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Retrospective 3.0 at Ocado Technology

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At the Conferencia Agile Spain held in Alicante, in December 2018, Toni Tassani presented why he challenged teams at Ocado Technology to radically change how they approach retrospectives, and how it contributed to improving teams’ engagement and continuous improvement.

Some of the common pitfalls Tassani shared from his observation of teams included: stale and unproductive retrospectives using the same format every sprint, or retrospectives with unconstructive lengthy conversations leading to no clear improvement or no action at all. According to Tassani, teams feel a strong connection to the retrospective. They often feel obligated to hold it, even when they don’t have the desire or engagement to meet and retrospect:

Better a bad retrospective than no retrospective at all.

There are few root causes to the retrospective-for-retrospective phenomena. First, the importance of retrospectives is mentioned in the agile manifesto as one of the twelve principles. Then, according to the Scrum framework as prescribed, if we don’t do a ceremony, we incur the risk of not doing Scrum. Scrum without retrospective is not Scrum.

Retrospectives that are positive practices and meant to improve delivery, present unforeseen risks, among which:

  • The retrospective can become an excuse for not addressing problems real time as they are raised by team members. When brought to the retrospective, teams don’t always address these problems because they are not identified as high priority.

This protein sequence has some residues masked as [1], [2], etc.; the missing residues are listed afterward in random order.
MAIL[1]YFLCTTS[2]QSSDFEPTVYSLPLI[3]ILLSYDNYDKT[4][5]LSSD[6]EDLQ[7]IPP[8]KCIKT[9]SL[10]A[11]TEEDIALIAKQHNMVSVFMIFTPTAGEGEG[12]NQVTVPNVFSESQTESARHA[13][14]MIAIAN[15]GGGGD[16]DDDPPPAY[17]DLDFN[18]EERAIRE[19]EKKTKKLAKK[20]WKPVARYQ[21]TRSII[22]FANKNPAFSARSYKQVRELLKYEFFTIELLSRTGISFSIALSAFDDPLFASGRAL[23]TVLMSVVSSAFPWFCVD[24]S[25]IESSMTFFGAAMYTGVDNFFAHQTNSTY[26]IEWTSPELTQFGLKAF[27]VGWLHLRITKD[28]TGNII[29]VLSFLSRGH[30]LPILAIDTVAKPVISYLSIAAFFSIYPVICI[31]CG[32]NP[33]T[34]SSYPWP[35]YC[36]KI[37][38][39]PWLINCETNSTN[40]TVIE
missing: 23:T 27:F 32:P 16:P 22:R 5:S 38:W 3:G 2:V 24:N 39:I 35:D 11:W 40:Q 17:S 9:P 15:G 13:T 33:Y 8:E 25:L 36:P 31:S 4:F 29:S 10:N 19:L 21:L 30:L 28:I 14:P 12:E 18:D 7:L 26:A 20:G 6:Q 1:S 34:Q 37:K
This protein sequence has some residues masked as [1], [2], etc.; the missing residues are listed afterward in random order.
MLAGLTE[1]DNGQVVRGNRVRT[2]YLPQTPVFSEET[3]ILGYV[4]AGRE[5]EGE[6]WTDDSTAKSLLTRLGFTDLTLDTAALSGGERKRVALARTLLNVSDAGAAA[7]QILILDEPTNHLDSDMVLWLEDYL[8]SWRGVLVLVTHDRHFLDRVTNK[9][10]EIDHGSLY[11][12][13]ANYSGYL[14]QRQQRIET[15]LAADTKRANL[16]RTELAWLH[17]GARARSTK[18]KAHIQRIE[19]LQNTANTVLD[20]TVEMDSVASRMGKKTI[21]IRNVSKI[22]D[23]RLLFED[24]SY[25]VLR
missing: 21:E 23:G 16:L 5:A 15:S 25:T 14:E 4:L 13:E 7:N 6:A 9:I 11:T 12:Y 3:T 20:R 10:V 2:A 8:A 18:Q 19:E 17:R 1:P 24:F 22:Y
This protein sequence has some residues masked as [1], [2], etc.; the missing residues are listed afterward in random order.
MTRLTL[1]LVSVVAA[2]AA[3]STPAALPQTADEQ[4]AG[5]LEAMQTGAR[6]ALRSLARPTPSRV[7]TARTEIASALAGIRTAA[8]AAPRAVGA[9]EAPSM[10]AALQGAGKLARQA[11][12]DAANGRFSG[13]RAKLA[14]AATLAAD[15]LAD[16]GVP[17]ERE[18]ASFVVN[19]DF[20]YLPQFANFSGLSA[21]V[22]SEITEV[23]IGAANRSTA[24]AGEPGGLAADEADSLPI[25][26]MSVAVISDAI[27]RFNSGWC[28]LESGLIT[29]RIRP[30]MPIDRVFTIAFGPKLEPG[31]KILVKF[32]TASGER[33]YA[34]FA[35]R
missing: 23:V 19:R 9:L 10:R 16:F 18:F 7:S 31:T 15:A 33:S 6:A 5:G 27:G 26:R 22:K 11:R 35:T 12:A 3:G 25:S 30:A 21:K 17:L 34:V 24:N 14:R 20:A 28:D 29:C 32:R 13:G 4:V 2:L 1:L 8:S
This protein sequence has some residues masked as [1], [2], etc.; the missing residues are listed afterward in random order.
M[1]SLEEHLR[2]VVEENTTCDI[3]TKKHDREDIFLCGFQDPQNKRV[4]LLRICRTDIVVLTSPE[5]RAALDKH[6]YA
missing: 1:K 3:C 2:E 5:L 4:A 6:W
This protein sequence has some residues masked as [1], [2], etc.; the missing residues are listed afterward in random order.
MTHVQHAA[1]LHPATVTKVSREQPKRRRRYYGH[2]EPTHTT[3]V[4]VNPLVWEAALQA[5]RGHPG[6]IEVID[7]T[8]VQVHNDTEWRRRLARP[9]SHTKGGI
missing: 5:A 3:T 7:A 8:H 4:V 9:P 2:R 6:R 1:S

• The team focuses only on team-centric problems without considering organizational impediments. Issues get partially solved without a real root cause analysis.
  • Teams follow a process à la letter and retrospectives become a Post-it theatre, where teams feel that they are doing something agile, but they aren’t improving.
  • Teams, in an effort of leveraging experiments based on scientific methods, use experiment loosely without tangible improvements.

To remediate to this situation, Tassani suggests approaching retrospectives as optional, not mandatory. Then, he suggests keeping the focus on the essence of agile retrospectives, which was always continuous improvements, and adding known and established continuous improvement activities borrowed from Kanban or creating new ones. Some of the activities he suggests leveraging are the POPCORN board and Toyota’s improvement Kata and coaching Kata. POPCORN is a Kanban board for making each impediment visible and tracking improvement. Each Kanban column or step is named Problem and observations, Options, Possible experiments, Committed, Ongoing, Review, Next. Teams are encouraged to design and collect activities and alternate these as they see fit.

Spicing up stale retrospectives is a known team challenge. Many authors in various articles proposed to vary the formats, introduce new activities or change one or more parameters, such as the duration or location of retrospectives. Tassani offers to move beyond Scrum and the Agile Manifesto principles, and beyond just spicing up the activities. He suggests questioning retrospectives for retrospectives: it’s okay to not hold a retrospective at all without feeling guilt, or it’s okay to rebrand it as team time, as an example. It’s okay to use this time to be improving and sharing knowledge in new ways, such as attending or watching a conference together.

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